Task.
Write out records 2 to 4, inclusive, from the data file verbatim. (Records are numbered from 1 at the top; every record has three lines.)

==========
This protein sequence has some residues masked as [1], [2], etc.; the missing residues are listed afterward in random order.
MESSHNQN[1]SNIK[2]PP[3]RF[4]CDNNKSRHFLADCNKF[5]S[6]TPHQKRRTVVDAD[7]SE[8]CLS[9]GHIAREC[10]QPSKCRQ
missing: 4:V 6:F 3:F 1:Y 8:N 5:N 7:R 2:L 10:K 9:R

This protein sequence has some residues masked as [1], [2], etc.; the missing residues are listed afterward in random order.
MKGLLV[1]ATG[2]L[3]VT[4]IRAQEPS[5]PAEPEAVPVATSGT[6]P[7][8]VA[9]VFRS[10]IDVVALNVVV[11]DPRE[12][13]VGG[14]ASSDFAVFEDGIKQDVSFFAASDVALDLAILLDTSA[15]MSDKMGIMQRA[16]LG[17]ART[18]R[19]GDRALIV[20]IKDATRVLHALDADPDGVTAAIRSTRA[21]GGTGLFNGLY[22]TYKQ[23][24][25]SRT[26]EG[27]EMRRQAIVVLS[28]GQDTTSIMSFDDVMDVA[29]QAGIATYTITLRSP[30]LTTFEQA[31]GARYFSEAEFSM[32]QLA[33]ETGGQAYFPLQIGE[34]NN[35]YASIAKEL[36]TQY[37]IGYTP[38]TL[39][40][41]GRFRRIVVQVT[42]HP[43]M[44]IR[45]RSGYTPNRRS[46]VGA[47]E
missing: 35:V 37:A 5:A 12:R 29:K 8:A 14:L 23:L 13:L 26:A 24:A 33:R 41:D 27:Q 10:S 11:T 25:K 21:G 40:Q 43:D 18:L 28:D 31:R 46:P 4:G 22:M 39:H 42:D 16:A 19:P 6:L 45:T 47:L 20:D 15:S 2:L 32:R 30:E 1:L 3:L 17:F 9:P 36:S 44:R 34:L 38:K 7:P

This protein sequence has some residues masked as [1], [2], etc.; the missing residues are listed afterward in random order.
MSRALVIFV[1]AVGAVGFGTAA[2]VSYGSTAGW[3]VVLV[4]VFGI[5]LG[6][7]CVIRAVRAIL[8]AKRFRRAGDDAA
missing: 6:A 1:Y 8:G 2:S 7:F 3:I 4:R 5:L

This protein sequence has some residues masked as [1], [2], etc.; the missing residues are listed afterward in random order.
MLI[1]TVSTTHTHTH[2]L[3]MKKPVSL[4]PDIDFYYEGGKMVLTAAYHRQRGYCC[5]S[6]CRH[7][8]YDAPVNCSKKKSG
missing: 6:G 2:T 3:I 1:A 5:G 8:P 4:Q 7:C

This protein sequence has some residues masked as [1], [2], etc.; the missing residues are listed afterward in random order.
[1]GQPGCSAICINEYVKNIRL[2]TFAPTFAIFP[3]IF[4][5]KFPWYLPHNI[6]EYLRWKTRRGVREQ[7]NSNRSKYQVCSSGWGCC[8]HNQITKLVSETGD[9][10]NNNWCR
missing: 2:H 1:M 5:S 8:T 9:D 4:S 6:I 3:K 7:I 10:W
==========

This protein sequence has some residues masked as [1], [2], etc.; the missing residues are listed afterward in random order.
MKGLLV[1]ATG[2]L[3]VT[4]IRAQEPS[5]PAEPEAVPVATSGT[6]P[7][8]VA[9]VFRS[10]IDVVALNVVV[11]DPRE[12][13]VGG[14]ASSDFAVFEDGIKQDVSFFAASDVALDLAILLDTSA[15]MSDKMGIMQRA[16]LG[17]ART[18]R[19]GDRALIV[20]IKDATRVLHALDADPDGVTAAIRSTRA[21]GGTGLFNGLY[22]TYKQ[23][24][25]SRT[26]EG[27]EMRRQAIVVLS[28]GQDTTSIMSFDDVMDVA[29]QAGIATYTITLRSP[30]LTTFEQA[31]GARYFSEAEFSM[32]QLA[33]ETGGQAYFPLQIGE[34]NN[35]YASIAKEL[36]TQY[37]IGYTP[38]TL[39][40][41]GRFRRIVVQVT[42]HP[43]M[44]IR[45]RSGYTPNRRS[46]VGA[47]E
missing: 35:V 37:A 5:A 12:R 29:K 8:A 14:L 23:L 13:L 26:A 24:A 33:R 41:D 27:Q 10:S 11:T 25:K 21:G 40:Q 43:D 18:L 28:D 31:R 46:P 4:G 22:M 39:H 42:D 16:A 19:P 6:L 45:T 47:L 20:D 15:S 2:L 32:R 30:E 1:L 3:L 17:F 9:P 36:S 44:R 34:L 38:K 7:P

This protein sequence has some residues masked as [1], [2], etc.; the missing residues are listed afterward in random order.
MSRALVIFV[1]AVGAVGFGTAA[2]VSYGSTAGW[3]VVLV[4]VFGI[5]LG[6][7]CVIRAVRAIL[8]AKRFRRAGDDAA
missing: 6:A 1:Y 8:G 2:S 7:F 3:I 4:R 5:L

This protein sequence has some residues masked as [1], [2], etc.; the missing residues are listed afterward in random order.
MLI[1]TVSTTHTHTH[2]L[3]MKKPVSL[4]PDIDFYYEGGKMVLTAAYHRQRGYCC[5]S[6]CRH[7][8]YDAPVNCSKKKSG
missing: 6:G 2:T 3:I 1:A 5:G 8:P 4:Q 7:C